|One or more vocalists performing without an accompaniment.
|A symbol used in music notation indicating to gradually quicken tempo.
|A tempo having a slow movement. E.g. restful or at ease.
|A direction given to play lively or fast.
|The unit of musical rhythm.
|A sequence of chords that brings an end to a phrase, either in the middle or at the end of a composition. E.g. Perfect, plagal, imperfect and interrupted are all cadences.
|A musical form where the melody or tune is imitated by individual parts at regular intervals. E.g. Frère Jacques is played often as a canon.
|Singing in unison, texts in a free rhythm. Similar to the rhythm of speech.
|Group of singers in a chorus.
|Two or more notes played simultaneously in harmony.
|A string of chords played in succession.
|Includes all twelve notes of an octave.
|In a sheet of music, a symbol at the beginning of a staff defining the pitch of the notes found in that particular staff.
|Harsh, discordant, and lack of harmony. Also a chord that sounds incomplete.
|Dull, monotonous tone as a humming or buzzing sound. Also a bass note held under a melody.
|A piece of music written for two vocalists or instrumentalists.
|The loudness or softness of a musical composition. Also the symbols in a sheet of music indicating volume.
|The performance of either all instruments of an orchestra or voices in a chorus.
|A symbol indicating that the note is to be diminished by one semitone.
|The structure of a piece of music.
|A symbol indicating to play loud.
|Sliding between two notes.
|Pleasing combination of two or three tones played together in the background while a melody is being played.
|The distance in pitch between two notes.
|Word to indicate the music is to be played smoothly.
|A tonal system of music that sounds 'happy'.
|A composition that uses passages from other movements of the composition in its entirety.
|A tonal system of music that makes the music sound 'sad'.
|To shift to another key.
|Eight full tones above the key note where they scale begins and ends.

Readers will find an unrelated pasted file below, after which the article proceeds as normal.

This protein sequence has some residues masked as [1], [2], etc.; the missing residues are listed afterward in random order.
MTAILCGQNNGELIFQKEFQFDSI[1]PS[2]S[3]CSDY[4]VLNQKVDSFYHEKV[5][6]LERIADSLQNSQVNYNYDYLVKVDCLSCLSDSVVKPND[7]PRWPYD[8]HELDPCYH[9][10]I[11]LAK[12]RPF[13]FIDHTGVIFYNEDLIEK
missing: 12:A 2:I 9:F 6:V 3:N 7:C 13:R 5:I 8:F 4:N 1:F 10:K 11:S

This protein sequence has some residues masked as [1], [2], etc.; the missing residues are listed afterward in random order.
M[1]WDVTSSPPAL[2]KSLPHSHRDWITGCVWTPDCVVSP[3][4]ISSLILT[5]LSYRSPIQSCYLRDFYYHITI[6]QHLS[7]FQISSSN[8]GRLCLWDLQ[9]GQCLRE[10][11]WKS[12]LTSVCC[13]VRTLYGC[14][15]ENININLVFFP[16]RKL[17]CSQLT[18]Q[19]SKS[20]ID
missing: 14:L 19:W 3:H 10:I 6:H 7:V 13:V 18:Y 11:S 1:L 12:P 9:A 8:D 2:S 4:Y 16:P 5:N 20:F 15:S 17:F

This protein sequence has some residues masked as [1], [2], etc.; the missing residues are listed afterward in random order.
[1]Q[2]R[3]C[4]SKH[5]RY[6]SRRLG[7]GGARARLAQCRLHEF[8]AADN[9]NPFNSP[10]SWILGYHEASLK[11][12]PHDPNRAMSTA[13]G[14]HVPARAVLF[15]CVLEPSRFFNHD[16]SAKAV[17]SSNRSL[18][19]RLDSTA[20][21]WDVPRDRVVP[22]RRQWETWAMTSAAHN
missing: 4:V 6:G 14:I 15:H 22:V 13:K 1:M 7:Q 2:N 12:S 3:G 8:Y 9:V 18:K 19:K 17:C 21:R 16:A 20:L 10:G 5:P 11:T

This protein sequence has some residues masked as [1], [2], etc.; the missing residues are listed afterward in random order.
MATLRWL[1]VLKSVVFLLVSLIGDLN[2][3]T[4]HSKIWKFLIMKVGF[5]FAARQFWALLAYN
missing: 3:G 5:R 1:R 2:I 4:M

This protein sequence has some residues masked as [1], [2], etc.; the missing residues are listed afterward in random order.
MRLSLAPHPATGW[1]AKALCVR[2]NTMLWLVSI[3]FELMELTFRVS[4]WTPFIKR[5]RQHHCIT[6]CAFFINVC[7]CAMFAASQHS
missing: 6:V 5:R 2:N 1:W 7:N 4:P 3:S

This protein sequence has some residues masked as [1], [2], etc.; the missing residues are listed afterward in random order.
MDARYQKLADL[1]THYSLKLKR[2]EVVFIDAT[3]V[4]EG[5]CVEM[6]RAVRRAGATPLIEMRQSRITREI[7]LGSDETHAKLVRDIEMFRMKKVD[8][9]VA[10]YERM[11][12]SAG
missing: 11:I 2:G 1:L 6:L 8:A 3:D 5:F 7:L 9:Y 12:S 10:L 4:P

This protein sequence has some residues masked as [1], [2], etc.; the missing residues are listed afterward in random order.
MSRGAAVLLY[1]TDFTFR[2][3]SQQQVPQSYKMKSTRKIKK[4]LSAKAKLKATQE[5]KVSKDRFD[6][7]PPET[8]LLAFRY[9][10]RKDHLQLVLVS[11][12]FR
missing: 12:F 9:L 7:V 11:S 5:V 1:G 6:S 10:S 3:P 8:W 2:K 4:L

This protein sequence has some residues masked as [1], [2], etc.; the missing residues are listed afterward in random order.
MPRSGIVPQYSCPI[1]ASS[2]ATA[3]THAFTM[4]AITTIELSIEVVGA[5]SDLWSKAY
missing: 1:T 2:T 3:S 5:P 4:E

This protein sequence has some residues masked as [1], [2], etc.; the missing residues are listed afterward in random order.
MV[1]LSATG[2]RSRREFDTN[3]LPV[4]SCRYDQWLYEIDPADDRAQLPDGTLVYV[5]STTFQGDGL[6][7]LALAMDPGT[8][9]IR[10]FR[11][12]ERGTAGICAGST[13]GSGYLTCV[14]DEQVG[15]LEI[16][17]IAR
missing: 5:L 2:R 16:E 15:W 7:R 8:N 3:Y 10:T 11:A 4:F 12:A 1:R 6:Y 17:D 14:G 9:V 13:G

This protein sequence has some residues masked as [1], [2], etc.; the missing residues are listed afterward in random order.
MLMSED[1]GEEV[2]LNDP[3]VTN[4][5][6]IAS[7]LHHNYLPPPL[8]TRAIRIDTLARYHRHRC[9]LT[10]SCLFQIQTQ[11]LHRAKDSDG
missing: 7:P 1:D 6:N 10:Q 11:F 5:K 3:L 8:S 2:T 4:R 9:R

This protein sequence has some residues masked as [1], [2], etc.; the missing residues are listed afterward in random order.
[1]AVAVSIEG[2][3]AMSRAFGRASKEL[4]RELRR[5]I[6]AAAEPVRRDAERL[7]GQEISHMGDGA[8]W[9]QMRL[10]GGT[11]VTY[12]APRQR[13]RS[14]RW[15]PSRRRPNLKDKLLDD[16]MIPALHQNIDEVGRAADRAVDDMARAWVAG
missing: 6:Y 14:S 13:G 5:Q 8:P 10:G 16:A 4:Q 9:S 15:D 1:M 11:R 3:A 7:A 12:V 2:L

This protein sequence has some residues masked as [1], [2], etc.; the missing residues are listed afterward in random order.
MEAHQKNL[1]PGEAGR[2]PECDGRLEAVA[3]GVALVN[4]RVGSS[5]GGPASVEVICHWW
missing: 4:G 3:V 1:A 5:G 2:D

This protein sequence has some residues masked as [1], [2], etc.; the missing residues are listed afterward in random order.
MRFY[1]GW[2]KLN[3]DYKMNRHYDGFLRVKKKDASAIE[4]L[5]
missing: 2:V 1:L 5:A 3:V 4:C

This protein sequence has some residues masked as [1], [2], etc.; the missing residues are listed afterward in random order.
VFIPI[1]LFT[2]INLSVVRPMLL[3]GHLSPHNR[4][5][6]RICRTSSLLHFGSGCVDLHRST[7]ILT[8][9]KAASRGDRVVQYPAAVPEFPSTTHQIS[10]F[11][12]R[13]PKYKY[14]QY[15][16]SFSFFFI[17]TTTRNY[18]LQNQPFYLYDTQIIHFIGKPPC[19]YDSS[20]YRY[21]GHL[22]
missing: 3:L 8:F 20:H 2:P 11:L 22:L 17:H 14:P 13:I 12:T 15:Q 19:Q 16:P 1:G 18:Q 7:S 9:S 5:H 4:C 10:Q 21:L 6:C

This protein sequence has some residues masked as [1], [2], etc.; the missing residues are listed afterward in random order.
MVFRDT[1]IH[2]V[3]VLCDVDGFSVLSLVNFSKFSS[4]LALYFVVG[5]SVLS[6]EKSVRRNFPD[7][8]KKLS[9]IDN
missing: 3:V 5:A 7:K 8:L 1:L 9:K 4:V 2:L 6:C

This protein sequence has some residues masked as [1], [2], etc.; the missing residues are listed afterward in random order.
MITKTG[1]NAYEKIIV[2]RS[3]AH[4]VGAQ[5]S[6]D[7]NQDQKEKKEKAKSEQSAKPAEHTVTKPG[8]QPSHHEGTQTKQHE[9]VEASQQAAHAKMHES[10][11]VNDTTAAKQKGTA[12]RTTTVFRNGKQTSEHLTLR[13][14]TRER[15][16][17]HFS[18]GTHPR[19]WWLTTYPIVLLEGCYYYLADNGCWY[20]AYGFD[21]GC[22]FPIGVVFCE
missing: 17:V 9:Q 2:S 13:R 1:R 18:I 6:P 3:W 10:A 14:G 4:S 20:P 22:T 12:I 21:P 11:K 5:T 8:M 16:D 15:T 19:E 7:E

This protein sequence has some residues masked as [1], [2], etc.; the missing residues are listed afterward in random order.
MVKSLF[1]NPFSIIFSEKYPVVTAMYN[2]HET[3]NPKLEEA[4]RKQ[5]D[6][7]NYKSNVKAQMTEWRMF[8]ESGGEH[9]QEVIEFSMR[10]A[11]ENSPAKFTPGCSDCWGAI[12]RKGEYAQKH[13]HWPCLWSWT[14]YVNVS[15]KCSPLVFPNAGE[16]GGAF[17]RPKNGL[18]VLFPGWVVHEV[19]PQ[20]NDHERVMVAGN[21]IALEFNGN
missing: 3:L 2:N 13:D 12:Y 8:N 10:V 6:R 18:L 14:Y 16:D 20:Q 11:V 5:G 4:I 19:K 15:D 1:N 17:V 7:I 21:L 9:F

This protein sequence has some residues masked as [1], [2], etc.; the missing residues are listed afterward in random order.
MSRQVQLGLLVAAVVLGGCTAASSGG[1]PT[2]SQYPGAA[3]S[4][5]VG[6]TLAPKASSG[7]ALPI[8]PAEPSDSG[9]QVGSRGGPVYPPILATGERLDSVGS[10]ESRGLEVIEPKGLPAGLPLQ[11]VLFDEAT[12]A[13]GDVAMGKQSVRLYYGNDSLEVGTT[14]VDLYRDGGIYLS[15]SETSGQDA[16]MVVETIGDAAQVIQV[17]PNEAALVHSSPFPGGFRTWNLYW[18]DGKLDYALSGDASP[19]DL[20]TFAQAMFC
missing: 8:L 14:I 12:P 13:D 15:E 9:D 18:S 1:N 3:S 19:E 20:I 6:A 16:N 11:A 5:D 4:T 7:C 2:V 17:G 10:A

|A large group of instrumentalists playing together.
|A repeated phrase throughout the piece.
|A musical scale having five notes. E.g. The five black keys of a keyboard make up a pentatonic scale.
|A single line of music played or sung. A musical sentence basically.
|An instruction in sheet music to play softly.
|The frequency of a note determining how high or low it sounds.
|String instruments that are picked instead of bowed.
|Combining a number of individual but harmonizing melodies. Also known as a counterpoint.
|A direction in a sheet of music indicating the tempo is to be very fast.
|The element of music pertaining to time, played as a grouping of notes into accented or unaccented beats.
|Successive notes of a key or mode either ascending or descending.
|A symbol indicating the note has to be raised by one semitone.
|Short detached notes.
|Made up of the five horizontal parallel lines and the spaces between them on which musical notation is written.
|A system of notation for stringed instruments. The notes are indicated by the finger positions.
|Tone, colour, quality of sound that distinguishes instrument to another. It is determined by the harmonies of sound.
|A numeric symbol in sheet music determining the number of beats in a measure (beats per bar).
|The tonal characteristics determined by the relationship of the notes to the tone.
|The keynote, the first tone of a scale.
|Quick repetition of the same note or rapid alternation between two notes.
|Rapid alternation between two notes that are a half tone or whole tone apart.
|Three notes played in the same amount of time as one or two beats.
|A rhythmic succession of musical tones, a melody for instruments and voices.
|Two or more voices or instruments playing the same note simultaneously.
|Creating variation pitch in a note by quickly alternating between notes.
|Direction in sheet music to play lively and spirited manner.
|A scale consisting of only whole-tone notes. Such as a scale that consists of only six notes.
|A whole tone is equal to two half notes, four quarter notes, eight eighth notes, etc.